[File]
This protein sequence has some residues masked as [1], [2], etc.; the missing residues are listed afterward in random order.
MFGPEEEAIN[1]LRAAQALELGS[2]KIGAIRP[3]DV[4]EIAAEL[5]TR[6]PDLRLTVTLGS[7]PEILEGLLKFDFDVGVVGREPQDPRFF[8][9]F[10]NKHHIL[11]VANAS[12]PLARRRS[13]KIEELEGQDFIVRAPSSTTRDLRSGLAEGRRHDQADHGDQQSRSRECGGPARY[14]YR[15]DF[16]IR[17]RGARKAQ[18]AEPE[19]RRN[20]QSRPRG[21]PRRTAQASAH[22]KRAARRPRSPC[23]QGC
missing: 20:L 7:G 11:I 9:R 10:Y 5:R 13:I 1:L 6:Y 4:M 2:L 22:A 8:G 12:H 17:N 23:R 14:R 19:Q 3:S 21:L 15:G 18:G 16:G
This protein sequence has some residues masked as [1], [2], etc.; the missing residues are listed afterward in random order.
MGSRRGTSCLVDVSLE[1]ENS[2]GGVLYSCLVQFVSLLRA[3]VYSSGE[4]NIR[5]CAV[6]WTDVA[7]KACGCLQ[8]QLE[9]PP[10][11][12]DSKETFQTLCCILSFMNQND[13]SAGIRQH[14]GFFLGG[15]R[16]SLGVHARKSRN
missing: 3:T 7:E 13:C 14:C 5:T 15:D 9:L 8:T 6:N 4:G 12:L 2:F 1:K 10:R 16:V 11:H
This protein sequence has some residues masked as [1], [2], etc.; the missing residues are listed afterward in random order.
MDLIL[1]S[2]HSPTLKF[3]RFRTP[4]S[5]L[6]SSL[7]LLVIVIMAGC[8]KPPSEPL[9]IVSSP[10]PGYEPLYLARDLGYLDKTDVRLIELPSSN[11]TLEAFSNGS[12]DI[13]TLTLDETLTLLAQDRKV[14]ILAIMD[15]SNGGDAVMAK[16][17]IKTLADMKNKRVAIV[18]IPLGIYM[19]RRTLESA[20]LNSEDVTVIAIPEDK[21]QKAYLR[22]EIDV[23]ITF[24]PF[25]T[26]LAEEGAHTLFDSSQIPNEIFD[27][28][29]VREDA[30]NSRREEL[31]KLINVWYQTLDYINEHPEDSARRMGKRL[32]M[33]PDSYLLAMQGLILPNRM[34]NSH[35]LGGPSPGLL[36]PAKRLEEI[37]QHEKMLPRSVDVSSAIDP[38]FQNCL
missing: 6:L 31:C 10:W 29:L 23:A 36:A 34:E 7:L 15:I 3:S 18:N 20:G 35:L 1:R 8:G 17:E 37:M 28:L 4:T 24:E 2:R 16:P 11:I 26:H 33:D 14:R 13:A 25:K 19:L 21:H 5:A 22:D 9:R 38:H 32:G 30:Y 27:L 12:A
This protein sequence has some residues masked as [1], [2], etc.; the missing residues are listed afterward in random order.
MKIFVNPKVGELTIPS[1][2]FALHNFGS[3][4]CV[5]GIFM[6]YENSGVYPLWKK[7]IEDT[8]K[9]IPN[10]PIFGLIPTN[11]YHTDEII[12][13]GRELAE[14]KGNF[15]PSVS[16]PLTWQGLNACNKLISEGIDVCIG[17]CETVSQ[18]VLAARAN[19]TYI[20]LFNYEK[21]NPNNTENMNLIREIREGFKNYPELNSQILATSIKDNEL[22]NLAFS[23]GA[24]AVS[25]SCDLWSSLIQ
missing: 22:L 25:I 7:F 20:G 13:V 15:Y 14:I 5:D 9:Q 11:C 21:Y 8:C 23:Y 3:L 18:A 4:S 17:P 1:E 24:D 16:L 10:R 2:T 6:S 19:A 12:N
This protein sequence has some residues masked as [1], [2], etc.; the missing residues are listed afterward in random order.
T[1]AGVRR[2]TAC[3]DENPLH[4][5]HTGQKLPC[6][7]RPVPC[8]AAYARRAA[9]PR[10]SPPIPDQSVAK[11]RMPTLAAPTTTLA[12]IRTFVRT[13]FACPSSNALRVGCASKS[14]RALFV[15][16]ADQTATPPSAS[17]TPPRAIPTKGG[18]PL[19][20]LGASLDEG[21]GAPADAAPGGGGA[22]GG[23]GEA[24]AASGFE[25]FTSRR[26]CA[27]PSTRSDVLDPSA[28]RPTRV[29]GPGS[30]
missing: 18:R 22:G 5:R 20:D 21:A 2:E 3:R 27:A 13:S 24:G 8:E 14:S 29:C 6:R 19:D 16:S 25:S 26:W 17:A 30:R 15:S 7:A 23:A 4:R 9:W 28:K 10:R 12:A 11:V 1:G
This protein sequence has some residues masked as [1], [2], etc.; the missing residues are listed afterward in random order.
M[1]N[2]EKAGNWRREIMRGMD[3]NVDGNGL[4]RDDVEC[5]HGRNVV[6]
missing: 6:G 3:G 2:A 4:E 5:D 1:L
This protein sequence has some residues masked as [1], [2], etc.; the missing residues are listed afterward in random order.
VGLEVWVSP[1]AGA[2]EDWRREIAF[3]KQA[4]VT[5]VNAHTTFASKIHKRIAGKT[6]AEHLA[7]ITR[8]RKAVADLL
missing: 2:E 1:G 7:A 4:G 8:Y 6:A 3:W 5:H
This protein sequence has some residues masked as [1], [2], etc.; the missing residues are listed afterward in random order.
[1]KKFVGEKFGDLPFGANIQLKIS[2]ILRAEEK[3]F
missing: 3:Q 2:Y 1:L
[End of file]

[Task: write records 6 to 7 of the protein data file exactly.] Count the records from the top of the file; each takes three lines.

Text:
This protein sequence has some residues masked as [1], [2], etc.; the missing residues are listed afterward in random order.
M[1]N[2]EKAGNWRREIMRGMD[3]NVDGNGL[4]RDDVEC[5]HGRNVV[6]
missing: 6:G 3:G 2:A 4:E 5:D 1:L
This protein sequence has some residues masked as [1], [2], etc.; the missing residues are listed afterward in random order.
VGLEVWVSP[1]AGA[2]EDWRREIAF[3]KQA[4]VT[5]VNAHTTFASKIHKRIAGKT[6]AEHLA[7]ITR[8]RKAVADLL
missing: 2:E 1:G 7:A 4:G 8:Y 6:A 3:W 5:H